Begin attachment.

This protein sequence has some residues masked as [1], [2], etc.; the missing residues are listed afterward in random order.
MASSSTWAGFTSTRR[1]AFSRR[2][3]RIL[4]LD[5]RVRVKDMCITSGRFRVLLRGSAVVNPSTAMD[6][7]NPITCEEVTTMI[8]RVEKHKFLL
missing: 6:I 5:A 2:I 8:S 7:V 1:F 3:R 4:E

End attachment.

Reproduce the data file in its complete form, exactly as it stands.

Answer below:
This protein sequence has some residues masked as [1], [2], etc.; the missing residues are listed afterward in random order.
MASSSTWAGFTSTRR[1]AFSRR[2][3]RIL[4]LD[5]RVRVKDMCITSGRFRVLLRGSAVVNPSTAMD[6][7]NPITCEEVTTMI[8]RVEKHKFLL
missing: 6:I 5:A 2:I 8:S 7:V 1:F 3:R 4:E